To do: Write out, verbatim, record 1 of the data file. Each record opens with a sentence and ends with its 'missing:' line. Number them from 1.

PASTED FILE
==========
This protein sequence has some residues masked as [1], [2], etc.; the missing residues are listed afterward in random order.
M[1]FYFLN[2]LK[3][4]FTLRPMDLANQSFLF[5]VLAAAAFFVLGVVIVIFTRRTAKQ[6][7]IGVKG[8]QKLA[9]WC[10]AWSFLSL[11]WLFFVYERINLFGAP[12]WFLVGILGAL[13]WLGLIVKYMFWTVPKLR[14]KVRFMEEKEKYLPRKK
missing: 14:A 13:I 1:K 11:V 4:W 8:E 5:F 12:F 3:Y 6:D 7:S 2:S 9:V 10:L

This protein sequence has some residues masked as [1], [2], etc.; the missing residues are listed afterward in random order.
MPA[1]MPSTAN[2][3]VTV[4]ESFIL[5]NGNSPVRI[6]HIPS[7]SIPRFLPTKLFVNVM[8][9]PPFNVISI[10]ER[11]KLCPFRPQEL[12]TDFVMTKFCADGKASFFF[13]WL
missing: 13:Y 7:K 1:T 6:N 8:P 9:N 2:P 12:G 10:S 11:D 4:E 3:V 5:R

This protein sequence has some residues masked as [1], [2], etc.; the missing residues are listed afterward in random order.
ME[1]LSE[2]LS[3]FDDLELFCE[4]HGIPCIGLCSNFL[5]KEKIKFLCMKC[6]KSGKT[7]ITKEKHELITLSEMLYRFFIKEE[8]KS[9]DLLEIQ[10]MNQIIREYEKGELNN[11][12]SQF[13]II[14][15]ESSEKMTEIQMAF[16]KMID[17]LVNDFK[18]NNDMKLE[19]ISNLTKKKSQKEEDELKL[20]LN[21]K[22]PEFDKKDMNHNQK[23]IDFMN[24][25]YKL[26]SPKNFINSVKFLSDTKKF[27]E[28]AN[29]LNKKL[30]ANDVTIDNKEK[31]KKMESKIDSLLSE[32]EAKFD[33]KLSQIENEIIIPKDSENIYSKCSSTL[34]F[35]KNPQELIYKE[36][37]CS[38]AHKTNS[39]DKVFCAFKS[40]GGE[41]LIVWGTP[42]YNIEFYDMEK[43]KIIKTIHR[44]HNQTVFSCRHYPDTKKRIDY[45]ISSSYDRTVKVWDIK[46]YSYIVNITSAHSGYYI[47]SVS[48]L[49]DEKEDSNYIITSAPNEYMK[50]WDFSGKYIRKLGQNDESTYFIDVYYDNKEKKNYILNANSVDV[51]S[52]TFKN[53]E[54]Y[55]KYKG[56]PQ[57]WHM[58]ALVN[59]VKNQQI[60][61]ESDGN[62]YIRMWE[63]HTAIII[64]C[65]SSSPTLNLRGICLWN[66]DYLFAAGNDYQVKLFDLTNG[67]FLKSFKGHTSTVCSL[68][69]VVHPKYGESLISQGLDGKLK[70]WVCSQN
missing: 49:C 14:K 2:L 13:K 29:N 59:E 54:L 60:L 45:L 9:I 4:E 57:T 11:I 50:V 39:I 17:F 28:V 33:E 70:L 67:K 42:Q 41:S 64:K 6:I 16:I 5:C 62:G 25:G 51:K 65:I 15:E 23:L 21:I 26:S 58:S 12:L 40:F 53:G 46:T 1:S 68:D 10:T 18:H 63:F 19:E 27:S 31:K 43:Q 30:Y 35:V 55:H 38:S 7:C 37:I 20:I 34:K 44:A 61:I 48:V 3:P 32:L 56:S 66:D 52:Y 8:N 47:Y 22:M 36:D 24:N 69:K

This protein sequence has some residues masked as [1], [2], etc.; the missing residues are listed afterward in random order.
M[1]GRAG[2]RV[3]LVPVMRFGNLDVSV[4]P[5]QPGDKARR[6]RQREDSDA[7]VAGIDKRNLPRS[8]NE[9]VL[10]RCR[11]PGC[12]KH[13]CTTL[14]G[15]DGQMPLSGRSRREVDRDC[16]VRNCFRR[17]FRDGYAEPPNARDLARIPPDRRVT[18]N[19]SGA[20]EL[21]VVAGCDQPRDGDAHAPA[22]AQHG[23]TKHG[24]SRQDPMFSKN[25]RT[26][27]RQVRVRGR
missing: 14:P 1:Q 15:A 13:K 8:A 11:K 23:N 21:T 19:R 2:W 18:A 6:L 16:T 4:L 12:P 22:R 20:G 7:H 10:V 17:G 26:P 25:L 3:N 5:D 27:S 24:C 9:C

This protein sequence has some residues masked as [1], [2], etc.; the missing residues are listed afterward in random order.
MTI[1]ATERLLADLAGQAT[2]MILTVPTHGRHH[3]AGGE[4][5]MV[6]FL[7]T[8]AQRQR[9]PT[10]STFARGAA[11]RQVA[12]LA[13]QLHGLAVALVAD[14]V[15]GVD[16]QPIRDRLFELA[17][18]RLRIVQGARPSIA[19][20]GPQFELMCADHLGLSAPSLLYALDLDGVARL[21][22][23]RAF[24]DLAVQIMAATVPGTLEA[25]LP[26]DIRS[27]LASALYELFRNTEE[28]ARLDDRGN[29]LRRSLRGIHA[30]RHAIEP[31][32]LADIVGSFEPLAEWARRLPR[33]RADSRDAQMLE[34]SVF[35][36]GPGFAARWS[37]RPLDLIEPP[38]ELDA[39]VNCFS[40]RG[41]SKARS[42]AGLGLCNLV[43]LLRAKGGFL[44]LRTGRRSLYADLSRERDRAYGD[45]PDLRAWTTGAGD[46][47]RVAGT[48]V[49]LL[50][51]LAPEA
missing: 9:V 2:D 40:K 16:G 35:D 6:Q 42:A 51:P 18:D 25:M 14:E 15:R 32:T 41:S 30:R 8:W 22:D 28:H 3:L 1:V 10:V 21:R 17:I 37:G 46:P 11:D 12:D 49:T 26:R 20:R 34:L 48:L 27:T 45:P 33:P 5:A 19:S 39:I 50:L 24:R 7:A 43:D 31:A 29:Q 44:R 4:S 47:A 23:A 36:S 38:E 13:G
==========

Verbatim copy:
This protein sequence has some residues masked as [1], [2], etc.; the missing residues are listed afterward in random order.
M[1]FYFLN[2]LK[3][4]FTLRPMDLANQSFLF[5]VLAAAAFFVLGVVIVIFTRRTAKQ[6][7]IGVKG[8]QKLA[9]WC[10]AWSFLSL[11]WLFFVYERINLFGAP[12]WFLVGILGAL[13]WLGLIVKYMFWTVPKLR[14]KVRFMEEKEKYLPRKK
missing: 14:A 13:I 1:K 11:V 4:W 8:E 5:F 12:F 3:Y 6:D 7:S 2:S 9:V 10:L